“What’s in a name? that which we call a rose
By any other name would smell as sweet…”
— William Shakespeare
We’ve all heard that quote from Romeo & Juliet. It’s a lovely sentiment. Really. Quite romantic and all that. But it’s really only true for Shakespeare.
Most of us aren’t going to have things that we’ve written translated into 80 different languages. If an Indonesian came to the US and asked how much a mawar cost, they’d probably get quoted the price of a Toro. A Turk might ask for a gül and get pointed toward a sea-loving bird. A German could ask about rosenstrauch, and we’d regrettably tell them that, like Guildenstern, he is dead. We’d only understand if they mentioned something that sounded a lot like ‘rose.’
This is where botanical names come in. Back in the 1700s a Swedish botanist named Carl Linnaeus developed a system that categorized and classified plants based on their flowers and fruit. His system, published in ‘Systema Naturae’ in 1735, didn’t just create a logical hierarchy for living things. It also standardized the names with a Latin base, so scientists in one part of the world could easily communicate about plants with scientists in another part of the world.
Linnaeus’s system is genius in it’s simplicity. It uses a method called binomial nomenclature which places a genus name first (kind of like your last name, or surname) and is followed by a unique specific epithet, which is kind of like your first name.
For example, in the case of Rosa eglanteria, “Rosa” is the genus and “eglanteria” is the specific epithet. Through the rules of binomial nomenclature, we know that every plant that has a genus of Rosa is going to be a rose.
Linnaeus took things a step further and categorized each genus (of which the plural is genera) into families, also based on similar characteristics. Now we had a way of knowing that Prunus (plums and cherries), Persica (peaches), Rubus (blackberry), and Pyrus (pears) were all related to Rosa. In this case, they were put into a family called Rosaceae, or the rose family, along with ninety other genera.
Linnaeus often said that his system was man’s attempt to classify God’s creations, but didn’t necessarily reflect the deeper relationships between living things that he believed existed. He stated this simply, saying “God created, Linnaeus organized.” It was an insightful comment, and prescient. It turns out that others like to organize too, and not always in the same way.
THE PROBLEM BEGINS
As the Linnaean system gained traction, botanists began reclassifying plants. They’d study something and decide that a plant really belonged in another genus, it would get renamed, and then the same thing would happen again later. Pseudotsuga menziesii, the douglasfir, was given almost twenty names over the years, including Pinus taxifolia and Abies douglasii. Different naming philosophies emerged, and Charles Darwin observed in 1857 that some botanists were “lumping” (putting similar plants under the same name) and some “splitting” (every difference resulted in a new, unique name).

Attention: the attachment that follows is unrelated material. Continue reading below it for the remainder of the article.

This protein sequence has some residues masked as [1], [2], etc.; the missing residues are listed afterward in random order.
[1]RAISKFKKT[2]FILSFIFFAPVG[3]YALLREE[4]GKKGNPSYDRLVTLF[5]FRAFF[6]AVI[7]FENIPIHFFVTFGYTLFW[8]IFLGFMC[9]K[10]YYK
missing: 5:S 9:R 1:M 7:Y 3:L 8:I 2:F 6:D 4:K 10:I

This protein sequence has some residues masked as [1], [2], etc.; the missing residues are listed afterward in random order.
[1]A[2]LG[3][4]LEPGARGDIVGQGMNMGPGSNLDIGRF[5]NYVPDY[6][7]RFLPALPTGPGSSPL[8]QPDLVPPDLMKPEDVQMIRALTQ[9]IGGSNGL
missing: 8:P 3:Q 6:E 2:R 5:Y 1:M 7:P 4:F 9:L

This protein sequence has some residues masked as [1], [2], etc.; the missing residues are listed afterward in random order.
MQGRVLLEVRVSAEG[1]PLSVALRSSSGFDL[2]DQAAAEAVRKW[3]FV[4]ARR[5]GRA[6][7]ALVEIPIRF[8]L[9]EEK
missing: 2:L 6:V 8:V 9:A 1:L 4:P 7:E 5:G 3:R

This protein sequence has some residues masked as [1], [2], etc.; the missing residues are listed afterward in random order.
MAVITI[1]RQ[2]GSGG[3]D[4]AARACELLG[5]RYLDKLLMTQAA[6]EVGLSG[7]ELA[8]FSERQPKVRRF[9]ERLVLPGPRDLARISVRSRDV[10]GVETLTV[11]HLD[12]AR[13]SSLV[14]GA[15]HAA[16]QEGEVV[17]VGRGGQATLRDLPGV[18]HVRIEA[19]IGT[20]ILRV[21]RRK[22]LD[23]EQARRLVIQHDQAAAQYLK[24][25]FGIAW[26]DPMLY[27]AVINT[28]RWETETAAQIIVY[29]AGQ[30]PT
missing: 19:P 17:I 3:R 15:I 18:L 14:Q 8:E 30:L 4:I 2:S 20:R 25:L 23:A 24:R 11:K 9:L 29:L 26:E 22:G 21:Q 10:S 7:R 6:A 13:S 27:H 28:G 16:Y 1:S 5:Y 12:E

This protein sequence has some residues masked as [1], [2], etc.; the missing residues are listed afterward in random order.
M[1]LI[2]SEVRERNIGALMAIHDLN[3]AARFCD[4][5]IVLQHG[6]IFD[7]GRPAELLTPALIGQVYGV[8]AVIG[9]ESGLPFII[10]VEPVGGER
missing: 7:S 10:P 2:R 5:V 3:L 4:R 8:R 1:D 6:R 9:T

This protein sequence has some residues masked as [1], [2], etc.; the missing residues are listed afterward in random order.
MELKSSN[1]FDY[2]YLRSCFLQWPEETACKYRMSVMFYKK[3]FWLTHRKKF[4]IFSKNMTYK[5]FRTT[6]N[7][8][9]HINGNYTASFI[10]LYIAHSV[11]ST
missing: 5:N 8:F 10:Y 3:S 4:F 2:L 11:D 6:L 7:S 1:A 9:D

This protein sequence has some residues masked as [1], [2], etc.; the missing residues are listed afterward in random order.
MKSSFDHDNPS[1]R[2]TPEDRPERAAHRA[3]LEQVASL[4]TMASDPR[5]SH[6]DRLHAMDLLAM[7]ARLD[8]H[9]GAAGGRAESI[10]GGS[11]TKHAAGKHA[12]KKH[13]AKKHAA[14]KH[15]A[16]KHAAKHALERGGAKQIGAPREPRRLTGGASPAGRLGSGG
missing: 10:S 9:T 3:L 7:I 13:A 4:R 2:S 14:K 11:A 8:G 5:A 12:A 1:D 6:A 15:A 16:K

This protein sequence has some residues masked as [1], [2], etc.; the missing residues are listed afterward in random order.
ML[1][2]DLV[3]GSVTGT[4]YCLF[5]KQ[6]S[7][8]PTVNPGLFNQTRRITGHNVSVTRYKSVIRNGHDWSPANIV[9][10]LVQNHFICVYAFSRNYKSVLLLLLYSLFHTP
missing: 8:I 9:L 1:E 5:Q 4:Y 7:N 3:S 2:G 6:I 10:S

The naming was getting out-of-hand and hard to keep track of, so an International Botanical Congress was formed in 1867 to try and restore order. Unfortunately, it wasn’t enforced and the chaos continued until 1905, when the International Botanical Conference of Vienna was formed. This helped offer guidelines to botanists, but it wasn’t really until 1930 that a standard was fully agreed upon and adhered to.
THE PROBLEM WORSENS
Over the years botanists debated and argued, but at least there was a process and an authority to abide by. However, in the 1980s things changed drastically. Technological advances gave scientists the first opportunities to sequence the DNA of plants, and in some cases what they found was shocking to the botanical community. Plants that were previously thought to have nothing in common ended up being closely related, or in other cases the opposite was true. Look at the milkweed family — after sequencing, it was discovered that milkweeds actually belonged in the dogbane family, despite their different appearances.
DNA sequencing is both exciting and scary at the same time. It’s turning the taxonomic world on its head, and things are being reclassified with increasing frequency.
With all of these changes, the problem most people now have is figuring out who is authoritative for naming. We see so many variations, and inevitably someone will pipe up in a hort.net thread or Facebook posting to point out that the name used is incorrect. How are people supposed to know?
I used to use the RHS Plant Finder as my guide because of their relationship with Kew Gardens and the DNA sequencing there. But they didn’t really have a comprehensive, publicly available database. So instead I looked at IPNI, but again, I couldn’t really download a database to work with. Everything had to be looked up online, one at a time, and their license only allowed 5000 records to be used. Then there was the USDA database which seemed to be more friendly, but it often seemed outdated. The Plant List looked really comprehensive, but they have weird usage terms that won’t let you use their databases for anything commercial, pretty much ruling out all nurseries and hort.net.
I finally settled on Tropicos because it seemed to have a lot of records, was updated, and had a system that I could use to check plant names in bulk.
In the end, it’s not going to be so much about who’s right, but more about who has the most readily available data. It was recently reported that the definition of the word literally could now mean figuratively, literally leaving no word in the English language that means ‘a literal or strict sense.’ The same thing will happen with plant names. In this world where everyone can be a publisher, it’s not going to be about what name is right — it’s going to be about who uses it the most.